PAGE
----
The State of the Fashion – The State of the Nation
Unfortunately I missed most of the T.V. screening of the ceremonial swearing in of the new cabinet, but I did catch a glimpse of some exotic moth-in-the-becoming: A sort of chrysalis in purple cling wrap, with lilac sequinned tulle floating around it. “What possessed the wearer? The designer should be shot!” was my first reaction. But I have changed my mind. Why not? I mean, let’s have fun! The only sane reaction to much else perpetrated by governments all over the world, in the name of their electorate, is hysterical laughter, so why take it all so seriously? Almost a year ago, in June 2013, the office of the ANC whip released a statement to the effect that the then parliamentary leader of the Democratic Alliance, Lindiwe Mazibuko was dressed inappropriately for Parliament and that her outfit (a paisley dress that ended above the knee, black stockings and a red jacket) lacked respect for the debate, and decorum of the house. You don’t say!
Fortunately no such protocols exist for red carpet events. Let’s look at some of the latest fashion statements: The DA’s Patty Duncan wore the flag; her husband a delightful tie that used the elements in an original design. The flag rather lends itself to de- and re- construction. For me it is one of the symbols of our freedom that we can enjoy our national flag without fear. Mandla Mandela was barefoot, and carried a spear. His wife Nodiyala wore a beaded outfit to match. Where else in the world would one find anything so authentic? I am so bored with variations of the Imperial dress code, that Mandla’s initiative charmed me.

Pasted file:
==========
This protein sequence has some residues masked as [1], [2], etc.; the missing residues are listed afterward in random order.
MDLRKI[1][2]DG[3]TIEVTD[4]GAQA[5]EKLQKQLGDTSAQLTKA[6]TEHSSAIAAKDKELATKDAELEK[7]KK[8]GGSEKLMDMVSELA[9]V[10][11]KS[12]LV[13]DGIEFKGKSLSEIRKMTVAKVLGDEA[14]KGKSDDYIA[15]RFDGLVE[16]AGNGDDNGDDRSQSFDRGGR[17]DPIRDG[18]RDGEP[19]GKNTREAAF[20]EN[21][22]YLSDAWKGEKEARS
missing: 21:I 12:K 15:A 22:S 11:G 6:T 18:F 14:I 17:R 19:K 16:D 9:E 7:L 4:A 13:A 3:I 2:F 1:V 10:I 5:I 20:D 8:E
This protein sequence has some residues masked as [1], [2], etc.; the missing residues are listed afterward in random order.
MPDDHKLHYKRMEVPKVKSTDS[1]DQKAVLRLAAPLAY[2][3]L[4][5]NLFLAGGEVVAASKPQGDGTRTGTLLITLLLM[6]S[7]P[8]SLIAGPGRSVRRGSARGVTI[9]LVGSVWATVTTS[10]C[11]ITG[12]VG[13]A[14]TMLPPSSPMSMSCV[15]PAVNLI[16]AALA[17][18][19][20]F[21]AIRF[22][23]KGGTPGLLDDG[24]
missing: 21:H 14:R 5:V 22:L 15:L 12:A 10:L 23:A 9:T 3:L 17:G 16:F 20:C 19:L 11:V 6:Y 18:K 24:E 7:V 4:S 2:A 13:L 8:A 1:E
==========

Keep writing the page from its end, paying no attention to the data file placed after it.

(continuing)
At last somebody saw fit to dress Helen Zille, who supports local designers, in green. Her colouring lends itself to the cooler Titian hues, and I look forward to mossy greens and olive velvet soon. In the meantime, she looked great in a muted lime dress by Louis Designs, with fabulous beading done by Bead to Africa. Now if only Ms Zille will lose those frumpy glasses! Get some funky apple green Elton John round specs, or maybe some rich brown tortoise shell rectangles, please Helen. The DA blue is very unsympathetic to you too, so don’t take loyalty and visibility too far. If you absolutely have to, team it with some emerald.
The regal Baleka Mbete always delights with her eccentric and view-obstructing headgear. Thuli Madonsela, dignified as ever, was a goddess in a golden gown by King, while Lindiwe Mazibuko was the silver princess in a raw silk gown with a train, designed by Kat van Duinen. The coup, however, was Patricia de Lille who pulled off a white tuxedo style suit by menswear designers CSquad, cleverly worn with a colourful blouse.
But one of the fashion statements that must surely get the first prize, is Malema’s red beret! The quasi military aspect can be forgiven if it is worn lower on the forehead, the black piping just above the brow; the puffy bit should be tilted slightly to one side. It is neat yet stylish, the colour is gorgeous, it can be dressed up and down, can carry off a brooch on the flattened side, and translate into red and white shweshwe fabric for informal occasions. I am getting one tomorrow.
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This article originally posted on: www.first-for-women.co.za/ and reposted with permission.